On January 30, 1948, when India was barely six months old as an independent nation, Mahatma Gandhi was shot dead by a young ideologue, Nathuram Godse, as the former was arriving at his usual evening prayer meeting adjacent to Birla House in Delhi. The scene was dramatic. A large crowd was waiting to hear the Mahatma as he arrived, accompanied by two of his grand nieces, Manu and Abha. Godse who was standing up front in the crowd greeted the Mahatma with a namaste, took out his pistol and fired two rounds. Gandhiji collapsed. Nathuram did not move. He made no effort to escape. He was caught by the police. Subsequently the police captured his associates involved in the crime. They were tried in a court of law set up in Delhi'sRed Fort; Godse and one of his colleagues, Narayan Apte were found guilty and sentenced to be hanged.
The story of the conspiracy to kill Gandhiji was first compiled by Manohar Malgonkar way back in 1978 and published as a book entitled The Men Who Killed Gandhi. The book went into ten editions. Now we have the eleventh edition, this time replete with hitherto unpublished photographs and pictures of secret documents. Who was Godse? What made him take the decision to assassinate the Mahatma? Who were his co-conspirators? In what way, if any, was Vinayak Damodar Savarkar involved with the plot? What was the background to the decision taken by Godse? Did Godse really hate the Mahatma to the extent that he wanted to kill him? These and many other questions are answered in this book which looks like the last word in research and analysis.
It all started with the Partition of India. Gandhiji was opposed to it at the very beginning and had said that Partition could only take place over his dead body. But once it took place, true to his principles, Gandhiji did not wish Muslims who had decided to stay on in India to be hurt, even though, as a result of Partition, a two-way tide of migration involving twelve million people took place, with parts of refugee columns, in Malgonkar's expressive phrase resembling ?great rivers of humanity?.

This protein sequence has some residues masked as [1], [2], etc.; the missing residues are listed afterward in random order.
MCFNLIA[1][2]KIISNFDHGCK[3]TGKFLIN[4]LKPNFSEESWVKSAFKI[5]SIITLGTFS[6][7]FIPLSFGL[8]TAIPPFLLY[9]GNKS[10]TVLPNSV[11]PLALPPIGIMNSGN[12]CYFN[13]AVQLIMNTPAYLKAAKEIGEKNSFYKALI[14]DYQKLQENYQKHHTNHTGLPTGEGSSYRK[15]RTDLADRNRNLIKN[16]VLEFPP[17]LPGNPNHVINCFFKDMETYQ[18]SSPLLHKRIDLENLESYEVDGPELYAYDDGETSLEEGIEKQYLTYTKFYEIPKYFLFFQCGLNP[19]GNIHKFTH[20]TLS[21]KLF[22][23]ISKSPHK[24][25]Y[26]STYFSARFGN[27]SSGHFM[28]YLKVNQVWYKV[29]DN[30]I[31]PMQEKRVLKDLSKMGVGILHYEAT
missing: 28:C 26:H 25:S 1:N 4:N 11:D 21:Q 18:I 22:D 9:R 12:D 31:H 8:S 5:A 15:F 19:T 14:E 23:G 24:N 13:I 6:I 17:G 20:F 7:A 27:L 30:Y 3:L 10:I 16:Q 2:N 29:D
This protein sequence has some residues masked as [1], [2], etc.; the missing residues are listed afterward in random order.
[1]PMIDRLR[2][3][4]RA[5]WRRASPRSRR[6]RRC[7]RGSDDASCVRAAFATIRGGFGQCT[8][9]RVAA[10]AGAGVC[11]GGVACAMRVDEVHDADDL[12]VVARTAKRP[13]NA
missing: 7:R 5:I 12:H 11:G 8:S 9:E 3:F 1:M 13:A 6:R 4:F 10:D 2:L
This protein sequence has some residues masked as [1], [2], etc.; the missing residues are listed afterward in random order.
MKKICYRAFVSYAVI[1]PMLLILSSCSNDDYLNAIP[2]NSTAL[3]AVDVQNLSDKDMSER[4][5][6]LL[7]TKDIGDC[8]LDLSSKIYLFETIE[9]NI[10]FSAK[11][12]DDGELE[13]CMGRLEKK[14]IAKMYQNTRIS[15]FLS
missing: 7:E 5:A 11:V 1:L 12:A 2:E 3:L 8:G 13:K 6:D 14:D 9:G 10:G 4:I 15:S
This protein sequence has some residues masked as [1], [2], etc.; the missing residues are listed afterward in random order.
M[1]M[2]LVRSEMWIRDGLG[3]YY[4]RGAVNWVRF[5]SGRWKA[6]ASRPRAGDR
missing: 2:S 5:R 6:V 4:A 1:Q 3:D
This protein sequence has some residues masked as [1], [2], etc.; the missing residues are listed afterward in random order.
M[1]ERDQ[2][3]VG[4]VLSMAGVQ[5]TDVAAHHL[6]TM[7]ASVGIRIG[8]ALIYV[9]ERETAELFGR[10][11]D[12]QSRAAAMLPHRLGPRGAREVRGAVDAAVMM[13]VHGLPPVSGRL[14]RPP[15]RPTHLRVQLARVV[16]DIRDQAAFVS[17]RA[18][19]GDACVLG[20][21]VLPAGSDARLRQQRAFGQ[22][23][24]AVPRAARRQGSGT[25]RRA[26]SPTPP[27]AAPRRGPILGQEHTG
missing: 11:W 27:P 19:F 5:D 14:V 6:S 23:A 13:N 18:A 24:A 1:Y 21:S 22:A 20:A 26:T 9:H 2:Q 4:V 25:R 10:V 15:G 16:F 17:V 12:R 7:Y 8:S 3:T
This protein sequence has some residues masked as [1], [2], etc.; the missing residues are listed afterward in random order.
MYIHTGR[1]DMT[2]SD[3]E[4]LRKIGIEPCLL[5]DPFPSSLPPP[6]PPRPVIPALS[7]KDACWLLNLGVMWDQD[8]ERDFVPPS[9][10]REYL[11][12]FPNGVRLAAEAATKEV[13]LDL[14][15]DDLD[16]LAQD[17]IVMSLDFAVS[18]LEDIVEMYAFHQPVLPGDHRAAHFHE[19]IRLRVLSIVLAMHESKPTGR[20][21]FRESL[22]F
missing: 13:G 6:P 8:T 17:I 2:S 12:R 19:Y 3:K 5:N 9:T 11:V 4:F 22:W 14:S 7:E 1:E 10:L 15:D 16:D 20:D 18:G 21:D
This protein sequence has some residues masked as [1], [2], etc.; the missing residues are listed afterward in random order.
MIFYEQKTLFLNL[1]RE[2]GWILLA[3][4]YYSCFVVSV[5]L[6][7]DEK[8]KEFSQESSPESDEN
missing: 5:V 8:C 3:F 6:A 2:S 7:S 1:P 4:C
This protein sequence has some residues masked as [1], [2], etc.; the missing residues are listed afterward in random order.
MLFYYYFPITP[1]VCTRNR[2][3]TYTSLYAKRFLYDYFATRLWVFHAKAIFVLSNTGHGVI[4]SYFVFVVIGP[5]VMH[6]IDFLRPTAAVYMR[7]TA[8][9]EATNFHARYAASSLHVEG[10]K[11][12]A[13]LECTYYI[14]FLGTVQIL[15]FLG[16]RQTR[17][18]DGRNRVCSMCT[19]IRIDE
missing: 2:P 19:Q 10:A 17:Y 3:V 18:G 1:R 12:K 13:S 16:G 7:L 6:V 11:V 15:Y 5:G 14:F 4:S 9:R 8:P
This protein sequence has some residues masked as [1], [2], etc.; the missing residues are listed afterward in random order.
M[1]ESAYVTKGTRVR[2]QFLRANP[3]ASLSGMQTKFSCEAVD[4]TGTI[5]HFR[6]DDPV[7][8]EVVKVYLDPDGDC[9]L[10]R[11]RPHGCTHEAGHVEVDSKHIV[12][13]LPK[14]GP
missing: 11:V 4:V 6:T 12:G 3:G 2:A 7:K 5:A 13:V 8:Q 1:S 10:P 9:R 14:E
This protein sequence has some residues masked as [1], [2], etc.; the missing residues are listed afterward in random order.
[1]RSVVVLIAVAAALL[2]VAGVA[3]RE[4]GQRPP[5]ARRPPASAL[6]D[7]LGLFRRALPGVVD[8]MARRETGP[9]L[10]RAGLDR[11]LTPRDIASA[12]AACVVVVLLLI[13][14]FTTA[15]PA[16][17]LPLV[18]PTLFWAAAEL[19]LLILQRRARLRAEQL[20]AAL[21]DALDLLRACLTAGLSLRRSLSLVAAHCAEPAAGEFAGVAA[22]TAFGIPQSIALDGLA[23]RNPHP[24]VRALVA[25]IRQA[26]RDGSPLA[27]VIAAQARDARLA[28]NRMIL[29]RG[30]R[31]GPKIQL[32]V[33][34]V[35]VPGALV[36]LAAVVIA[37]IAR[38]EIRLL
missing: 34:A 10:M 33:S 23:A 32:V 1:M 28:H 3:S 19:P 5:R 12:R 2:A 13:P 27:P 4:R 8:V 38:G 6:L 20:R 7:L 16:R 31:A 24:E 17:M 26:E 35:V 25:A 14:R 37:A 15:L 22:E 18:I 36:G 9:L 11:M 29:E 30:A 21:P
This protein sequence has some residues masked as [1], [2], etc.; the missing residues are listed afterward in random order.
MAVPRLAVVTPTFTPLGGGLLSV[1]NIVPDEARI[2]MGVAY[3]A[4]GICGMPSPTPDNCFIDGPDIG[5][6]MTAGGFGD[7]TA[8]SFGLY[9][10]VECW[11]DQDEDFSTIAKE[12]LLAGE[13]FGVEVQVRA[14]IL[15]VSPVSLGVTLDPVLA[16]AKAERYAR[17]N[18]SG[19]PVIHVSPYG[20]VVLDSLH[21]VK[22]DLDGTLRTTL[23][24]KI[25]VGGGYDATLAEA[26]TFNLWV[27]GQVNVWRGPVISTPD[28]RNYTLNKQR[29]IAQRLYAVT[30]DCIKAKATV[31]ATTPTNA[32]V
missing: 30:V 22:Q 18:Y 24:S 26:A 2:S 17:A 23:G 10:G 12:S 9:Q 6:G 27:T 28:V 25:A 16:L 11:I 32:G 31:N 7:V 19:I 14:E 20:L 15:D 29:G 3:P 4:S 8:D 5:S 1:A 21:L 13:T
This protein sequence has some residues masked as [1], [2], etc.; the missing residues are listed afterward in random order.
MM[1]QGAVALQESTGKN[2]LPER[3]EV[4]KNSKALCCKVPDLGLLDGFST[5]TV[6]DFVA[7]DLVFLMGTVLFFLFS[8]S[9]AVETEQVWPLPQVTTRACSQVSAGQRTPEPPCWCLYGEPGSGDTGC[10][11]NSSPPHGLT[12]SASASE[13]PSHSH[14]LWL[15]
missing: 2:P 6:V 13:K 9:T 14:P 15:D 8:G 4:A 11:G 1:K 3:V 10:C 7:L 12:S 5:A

About the same time, on October 26, 1947 to be precise, Pakistani troops under the guise of tribals had embarked on an invasion of Jammu and Kashmir and had taken over Baramula, killing 11,000 people out of a population of 14,000, burning a church, a convent and a missionary hospital, butchering hospital patients and publicly dishonouring nuns. All his had infuriated many citizens. Godse was just one of them.
Godse indeed held the Mahatma in high esteem but felt deeply hurt over the Mahatma'sconcern for Muslims in India in whose safety and well-being Gandhiji seemed actively interested. But that was Gandhiji.
Gandhiji being Gandhiji, he could not but have been concerned with the welfare of Muslims, even when they had actively participated in the movement for Partition. Then something more provocative happened. As a result of Partition, Pakistan was to get Rs 40 crore as its share of undivided India'srevenues. Jawaharlal Nehru and Vallabh Bhai Patel seemed hesitant to part with that amount at a time when Pakistan had mounted an attack in Jammu and Kashmir. In Gandhiji'seyes, that was unfair. As he saw it, having agreed to Partition, it was not proper for India to deny Pakistan its legitimate due.